Giving health-care providers a lump sum payment for certain treatments – touted as a way to save money and improve coordination of care — yielded disappointing results for some major California hospitals and insurers, a study found.
The RAND Corp. study, funded by a $2.9-million federal grant, looked at “bundled payments” for care of insured orthopedic patients under 65 at a handful of large hospitals and insurers in California.
Six of the state’s biggest insurers and eight hospitals started out in a pilot program in 2010, but only three insurers and two hospitals actually decided to enter contracts to adopt bundled payments. The others dropped out because they didn’t think bundled care, such procedures as total knee replacement surgery, would change the delivery of care significantly or lower costs, according to the study, published in the journal Health Affairs Monday.
The pilot project resulted in such a small number of hospital cases that it was hard to draw conclusions about how bundled payments affect health care quality or costs, which were the initial goals of the study, the researchers reported. Two ambulatory surgery centers managed to partner with an insurance company and had a higher volume of cases, but generally health plans have been slow to contract with them, the study found.
“That was unexpected,” said Susan Ridgely, the lead author of the study and a senior policy analyst at RAND, a Santa Monica, Calif.-based think tank. “They were a bit more flexible and also wanted the business, but hospitals began to see that it required too much time and effort or maybe that it was not in their best interest.”
Under bundled payments, doctors, hospitals and other health providers share a fixed payment that covers the average cost of a “bundle” of services – caring for a person with a hip replacement, for instance.
Hospital and payer incentives were sometimes at odds. It’s in the best interest of doctors and hospitals, for example, to limit bundles to the lowest-risk patients. Also, to keep costs down and maximize profits, they want to shorten the period during which the bundled payment covers treatment. Insurers, on the other hand, want providers to treat a diverse population of patients for as long — and for as little money — as possible.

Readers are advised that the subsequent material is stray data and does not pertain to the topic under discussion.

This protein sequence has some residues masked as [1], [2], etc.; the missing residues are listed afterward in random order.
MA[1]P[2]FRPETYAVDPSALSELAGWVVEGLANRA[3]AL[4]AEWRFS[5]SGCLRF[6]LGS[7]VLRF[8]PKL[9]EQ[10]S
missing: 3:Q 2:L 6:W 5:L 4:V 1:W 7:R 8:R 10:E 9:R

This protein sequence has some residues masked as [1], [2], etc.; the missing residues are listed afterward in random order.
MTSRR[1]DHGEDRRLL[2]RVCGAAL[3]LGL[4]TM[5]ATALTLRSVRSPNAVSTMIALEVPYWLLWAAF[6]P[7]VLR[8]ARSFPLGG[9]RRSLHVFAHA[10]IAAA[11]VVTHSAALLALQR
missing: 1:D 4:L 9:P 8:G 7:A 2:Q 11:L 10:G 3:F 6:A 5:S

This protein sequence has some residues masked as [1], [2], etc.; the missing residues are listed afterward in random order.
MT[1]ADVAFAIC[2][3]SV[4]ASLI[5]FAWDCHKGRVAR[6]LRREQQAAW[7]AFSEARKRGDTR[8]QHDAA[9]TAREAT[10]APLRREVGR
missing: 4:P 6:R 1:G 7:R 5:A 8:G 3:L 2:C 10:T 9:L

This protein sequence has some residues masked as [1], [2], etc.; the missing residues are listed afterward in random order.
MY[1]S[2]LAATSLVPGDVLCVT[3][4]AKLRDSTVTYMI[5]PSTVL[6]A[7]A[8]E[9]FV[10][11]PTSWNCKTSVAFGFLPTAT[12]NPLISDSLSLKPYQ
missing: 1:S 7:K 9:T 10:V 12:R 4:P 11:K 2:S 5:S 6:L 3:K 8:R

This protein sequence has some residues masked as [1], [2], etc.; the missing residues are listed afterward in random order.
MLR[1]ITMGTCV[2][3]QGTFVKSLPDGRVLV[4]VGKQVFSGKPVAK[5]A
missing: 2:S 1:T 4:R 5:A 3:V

“They’re solvable problems…We’re still quite enthusiastic about this approach,” Ridgely said. “What we’re hoping to do is bring to the forefront some of the issues these organizations are going to have to grapple with.”
Proponents say the “bundled payments” approach gives health care organizations more autonomy over how they spend their money and deliver care, and spurs collaboration between primary care doctors, specialists, nurses and outpatient facilities. In theory, it could make healthcare more comprehensive and less expensive, proponents say. Some also say that the approach could bring increased transparency to the health care system because patients and payers would know the costs up-front.
The model has drawn support from health-care experts including Ezekiel Emmanuel, who helped draft the Affordable Care Act. Medicare has been experimenting with bundled payments, as well.
But because bundles aren’t replacing all fee-for-service claims, skeptics say their overall effect will be small.
“At best, it’s going to affect a relatively small percentage of spending,” says Bob Berenson, a policy fellow at the Urban Institute. “It’s one of the issues I’ve always been concerned about — if it’s only for a small number of conditions, is it worth all the administrative difficulty?”
In the California study, the few health-care organizations that embraced bundled payments chose to process bills manually because the custom-made software necessary to process bundled claims cost more than $1 million, Ridgely said.
For bundled payments to pay off, a health-care provider has to treat a minimum number of patients. Below that threshold, the administrative costs could be too much of a burden, Ridgely said.